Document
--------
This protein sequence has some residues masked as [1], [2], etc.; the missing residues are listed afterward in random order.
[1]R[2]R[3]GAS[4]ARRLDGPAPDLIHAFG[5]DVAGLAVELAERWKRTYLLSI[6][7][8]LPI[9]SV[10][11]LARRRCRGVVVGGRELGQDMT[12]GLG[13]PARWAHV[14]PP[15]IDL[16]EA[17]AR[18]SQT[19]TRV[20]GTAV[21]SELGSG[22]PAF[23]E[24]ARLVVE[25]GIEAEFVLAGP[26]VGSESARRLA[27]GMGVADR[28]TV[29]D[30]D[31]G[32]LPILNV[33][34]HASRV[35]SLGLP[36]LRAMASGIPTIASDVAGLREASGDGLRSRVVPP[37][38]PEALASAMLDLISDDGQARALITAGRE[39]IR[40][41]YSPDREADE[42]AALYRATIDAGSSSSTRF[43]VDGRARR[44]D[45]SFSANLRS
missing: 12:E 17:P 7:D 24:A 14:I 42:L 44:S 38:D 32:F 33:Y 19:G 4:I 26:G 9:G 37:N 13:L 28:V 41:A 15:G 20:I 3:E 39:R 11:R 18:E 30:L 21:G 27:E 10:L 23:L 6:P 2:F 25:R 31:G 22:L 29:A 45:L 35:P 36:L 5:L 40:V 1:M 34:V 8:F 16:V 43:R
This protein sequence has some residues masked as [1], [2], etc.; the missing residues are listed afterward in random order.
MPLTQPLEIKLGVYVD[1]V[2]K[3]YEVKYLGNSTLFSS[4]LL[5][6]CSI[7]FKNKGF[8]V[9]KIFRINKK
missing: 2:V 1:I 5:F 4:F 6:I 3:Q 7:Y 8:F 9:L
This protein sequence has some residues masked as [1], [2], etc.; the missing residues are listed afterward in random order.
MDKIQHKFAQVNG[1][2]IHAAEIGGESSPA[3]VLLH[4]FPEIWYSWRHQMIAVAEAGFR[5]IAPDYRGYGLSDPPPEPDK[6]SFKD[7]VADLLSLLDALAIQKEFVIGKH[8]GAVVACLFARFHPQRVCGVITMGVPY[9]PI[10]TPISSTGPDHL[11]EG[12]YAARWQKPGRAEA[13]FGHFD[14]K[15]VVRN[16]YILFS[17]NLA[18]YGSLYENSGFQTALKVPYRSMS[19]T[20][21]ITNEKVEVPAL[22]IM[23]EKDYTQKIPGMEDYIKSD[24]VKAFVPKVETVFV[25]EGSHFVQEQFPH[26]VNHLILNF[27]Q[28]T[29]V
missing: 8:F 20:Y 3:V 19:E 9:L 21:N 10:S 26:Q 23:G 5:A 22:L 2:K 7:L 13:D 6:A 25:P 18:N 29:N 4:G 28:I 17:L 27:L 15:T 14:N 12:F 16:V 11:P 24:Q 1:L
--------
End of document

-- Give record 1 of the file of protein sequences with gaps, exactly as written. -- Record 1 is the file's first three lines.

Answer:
This protein sequence has some residues masked as [1], [2], etc.; the missing residues are listed afterward in random order.
[1]R[2]R[3]GAS[4]ARRLDGPAPDLIHAFG[5]DVAGLAVELAERWKRTYLLSI[6][7][8]LPI[9]SV[10][11]LARRRCRGVVVGGRELGQDMT[12]GLG[13]PARWAHV[14]PP[15]IDL[16]EA[17]AR[18]SQT[19]TRV[20]GTAV[21]SELGSG[22]PAF[23]E[24]ARLVVE[25]GIEAEFVLAGP[26]VGSESARRLA[27]GMGVADR[28]TV[29]D[30]D[31]G[32]LPILNV[33][34]HASRV[35]SLGLP[36]LRAMASGIPTIASDVAGLREASGDGLRSRVVPP[37][38]PEALASAMLDLISDDGQARALITAGRE[39]IR[40][41]YSPDREADE[42]AALYRATIDAGSSSSTRF[43]VDGRARR[44]D[45]SFSANLRS
missing: 12:E 17:P 7:D 24:A 14:I 42:L 44:S 38:D 32:F 33:Y 19:G 4:I 26:G 9:G 37:N 13:L 28:V 41:A 15:G 20:I 3:E 39:R 11:R 18:E 30:L 21:G 27:E 10:L 23:L 6:P 2:F 25:R 31:G 22:L 29:A 45:L 35:P 36:L 5:L 40:V 1:M 34:V 8:F 16:V 43:R